2. Remastered albums, with seperate mono and stereo releases
3. Remastered albums, no offering of both mono and stereo (whether this means stereo for everything, or mono for the first four, etc., I don't know.)

Apple recognizes the interest in mono/stereo two-fers as demonstrated by the "Capitol Albums" boxed sets. It's just a question of whether they will try to milk the fans by making them buy all the albums twice seperately. Remember, a two-fer of the White Album would require four CD's, and I really don't picture them keeping the standard, stock version that everybody can buy of the album as a 4-CD set. I also don't see Apple wanting to spur so much confusion by issuing mono and stereo versions seperately and have them all appear on the shelves at the same time. So what we may see is single CD's with only one mix (basically remastered versions of what's out there now), and then some sort of boxed set for alternate album mixes.

I don't see any bonus tracks being included, because there wouldn't be much room left on the two-fers anyway, and they do seem to want to keep the outtakes seperate from the albums (according to older comments from Paul McCartney, for instance).
9909  Smiley Smile Stuff / General On Topic Discussions / Re: Brian Wilson at Adelphi Theatre London 12 November 2006 on: September 10, 2006, 10:54:44 PM
AJ: We were on a conference call together. The invitation was extended to us from Brian and Melinda Wilson to support Brian and to try out the idea of a reunion. Just to see how it would feel. And see if there's any possibility of that and hope from there. I suspect that is where the rumor came from. This is the idea that was proposed to us.

Al never fails to disappoint me. I can always count on him to say something - usually nonchalantly - in his interviews that are totally off the wall. I'm not saying this particular scenerio didn't happen, but I find it hard to believe that Melinda AND Brian would call the Beach Boys for ANY possible reunion, extend the olive branch if you will, even for one night, and that they wouldn't jump on it. ESPECIALLY AL! Or at the very least, say, "Hey, Brian, sorry we can't make it THAT particular evening, but let's talk about another date" I'm sorry but I can't let this go. Do you realize what Al said? I'll quote it again, "The invitation was extended to us from Brian and Melinda Wilson to support Brian AND TO TRY OUT THE IDEA OF A REUNION." Unbelievable...

I'm not sure I'm understanding you here. Are you saying that these comments from Al suggest to you that Al wasn't interested in this "reunion?" The way I interpreted Al's comments was simply that at some point he was on the phone with Brian and Melinda and Brian and Melinda brought up this show and brought up the idea of having Al (and perhaps the others) be a part of this Brian show in some way, to "try out the idea of a reunion."

There is no indication from these comments that this whole thing involved anything other than Brian/Melinda and Al (and perhaps others that might have been on this "conference call") discussing this show. It doesn't mean Brian then proceeded to fax over a contract for Al to sign committing to the show, or vice versa. Indeed, according to ESQ at the time that the interview with Al was printed, Brian had not himself even committed to the event for sure. I also don't see any indication in this interview that Al was opposed to the idea of joining Brian on stage. In all the interviews I've seen with Al, it seems like he *would* jump at the chance to perform with Brian again. So who knows what happened after that discussion, or how serious or set in stone the details were of that original discussion. Maybe Brian or Melinda later decided it should be a solo Brian event. Maybe Al could make it but the others couldn't. Any number of things could have come up that prevented this reunion or semi-reunion from happening. Schedules may have changed. Attitudes may have changed. Who knows? The only thing I don't see in this interview is any evidence that Al wasn't interested in the idea of joining in on this show in some fashion.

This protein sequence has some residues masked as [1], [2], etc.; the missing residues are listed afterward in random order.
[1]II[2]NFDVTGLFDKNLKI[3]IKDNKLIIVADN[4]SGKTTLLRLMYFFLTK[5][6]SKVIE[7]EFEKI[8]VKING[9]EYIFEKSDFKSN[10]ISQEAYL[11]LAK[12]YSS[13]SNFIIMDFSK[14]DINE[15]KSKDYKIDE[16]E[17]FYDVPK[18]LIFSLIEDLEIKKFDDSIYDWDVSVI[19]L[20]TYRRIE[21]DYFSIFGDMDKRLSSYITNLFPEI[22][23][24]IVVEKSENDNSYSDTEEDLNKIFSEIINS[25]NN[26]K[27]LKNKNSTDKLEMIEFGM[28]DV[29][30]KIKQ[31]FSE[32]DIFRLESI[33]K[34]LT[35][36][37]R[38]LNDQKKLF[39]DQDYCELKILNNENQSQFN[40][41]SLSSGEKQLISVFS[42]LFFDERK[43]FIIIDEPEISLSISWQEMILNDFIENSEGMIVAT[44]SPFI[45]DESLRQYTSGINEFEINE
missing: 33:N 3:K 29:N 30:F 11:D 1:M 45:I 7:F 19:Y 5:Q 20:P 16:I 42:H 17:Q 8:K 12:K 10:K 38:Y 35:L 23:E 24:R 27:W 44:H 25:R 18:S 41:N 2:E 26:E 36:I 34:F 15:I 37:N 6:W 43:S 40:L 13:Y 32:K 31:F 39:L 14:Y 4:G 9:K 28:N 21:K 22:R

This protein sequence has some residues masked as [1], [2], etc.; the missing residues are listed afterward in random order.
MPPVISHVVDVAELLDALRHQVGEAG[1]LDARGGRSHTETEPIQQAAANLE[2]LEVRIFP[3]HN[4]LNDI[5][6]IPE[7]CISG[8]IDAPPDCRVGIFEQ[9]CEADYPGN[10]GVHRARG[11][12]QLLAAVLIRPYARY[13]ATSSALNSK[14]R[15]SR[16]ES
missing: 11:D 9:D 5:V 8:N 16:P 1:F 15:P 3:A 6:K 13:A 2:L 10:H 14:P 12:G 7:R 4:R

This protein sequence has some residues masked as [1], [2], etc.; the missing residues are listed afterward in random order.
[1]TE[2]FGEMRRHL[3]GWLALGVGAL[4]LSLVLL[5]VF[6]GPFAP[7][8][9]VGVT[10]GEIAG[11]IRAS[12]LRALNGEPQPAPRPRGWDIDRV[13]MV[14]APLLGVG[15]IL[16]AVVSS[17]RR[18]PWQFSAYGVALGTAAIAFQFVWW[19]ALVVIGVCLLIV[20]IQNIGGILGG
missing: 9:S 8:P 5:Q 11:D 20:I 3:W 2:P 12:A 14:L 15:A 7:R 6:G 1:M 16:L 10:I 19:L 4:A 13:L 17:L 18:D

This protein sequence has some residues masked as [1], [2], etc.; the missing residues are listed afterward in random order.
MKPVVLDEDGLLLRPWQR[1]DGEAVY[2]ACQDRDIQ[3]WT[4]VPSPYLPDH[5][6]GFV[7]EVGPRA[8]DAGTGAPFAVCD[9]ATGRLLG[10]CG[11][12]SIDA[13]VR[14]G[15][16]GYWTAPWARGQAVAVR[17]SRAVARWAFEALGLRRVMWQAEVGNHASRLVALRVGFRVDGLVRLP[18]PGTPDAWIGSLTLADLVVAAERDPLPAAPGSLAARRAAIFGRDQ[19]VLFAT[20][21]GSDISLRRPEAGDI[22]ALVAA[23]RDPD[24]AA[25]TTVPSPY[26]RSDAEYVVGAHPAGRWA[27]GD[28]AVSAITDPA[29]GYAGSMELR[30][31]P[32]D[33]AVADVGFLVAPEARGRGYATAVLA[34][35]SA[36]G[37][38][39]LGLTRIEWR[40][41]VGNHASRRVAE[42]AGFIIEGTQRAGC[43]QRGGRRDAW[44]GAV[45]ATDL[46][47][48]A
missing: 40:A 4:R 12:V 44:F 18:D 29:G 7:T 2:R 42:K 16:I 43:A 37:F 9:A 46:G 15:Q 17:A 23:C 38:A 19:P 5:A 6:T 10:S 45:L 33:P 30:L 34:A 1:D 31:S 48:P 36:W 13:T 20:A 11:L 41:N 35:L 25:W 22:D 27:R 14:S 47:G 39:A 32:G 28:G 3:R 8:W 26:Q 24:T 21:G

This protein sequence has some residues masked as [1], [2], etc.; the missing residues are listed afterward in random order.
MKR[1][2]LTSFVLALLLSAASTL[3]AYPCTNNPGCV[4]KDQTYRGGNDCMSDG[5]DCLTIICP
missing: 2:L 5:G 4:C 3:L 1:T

I will agree that it would have been nice to get more details about this, but fans always feel this way when somebody they are fans of discusses something. It always is a bigger deal to us than to them. In this same ESQ interview, there are more words devoted by Al to a Kingston Trio documentary than to the prospect of some sort of Beach Boys reunion.

Personally, it would actually make more sense to not have all of the other BB's show up. Just having Al there, perhaps to join in on a few songs or something, would lift the burden of the thing being billed as any sort of "Beach Boys reunion". It wouldn't be much different from Bruce joining Brian on the 1998 "Imagination" show. Frankly, I might be more interested in the prospect of Al and Brian working on each other's solo projects than a "Beach Boys" reunion without Carl.
9910  Smiley Smile Stuff / General On Topic Discussions / Re: Midnight Ramble DVD's on: September 10, 2006, 01:34:25 AM
If this is concerning the "Midnight Special" series, then it's true that they're selling it on DVD now. Unfortunately, they are only being sold through internet/mail order/TV advertising. Not in stores. Also, you have to buy into the whole series, you can't just pick and choose specific titles (not that it would be possible even if you were allowed to pick and choose, because as far as I know even the website for the DVD's, last time I checked, didn't have specific track listings for each DVD in the series. They simply have a partial list of artists and some song titles.)

And of course, they aren't releasing full episodes. They're doing various compilations. I think the different compilations have loose themes. In any event, you'd probably have to buy into a huge series of DVD's just to get one or perhaps a few BB songs. I guess you can cancel at certain points, I dunno. I'd even be iffy about buying one DVD in a store if it only had one BB song, so this series isn't for me. I suppose if one is a huge fan of tons of bands that appeared on the show, and, more importantly, if those bands are featured on these DVD's, then some people might be into this series.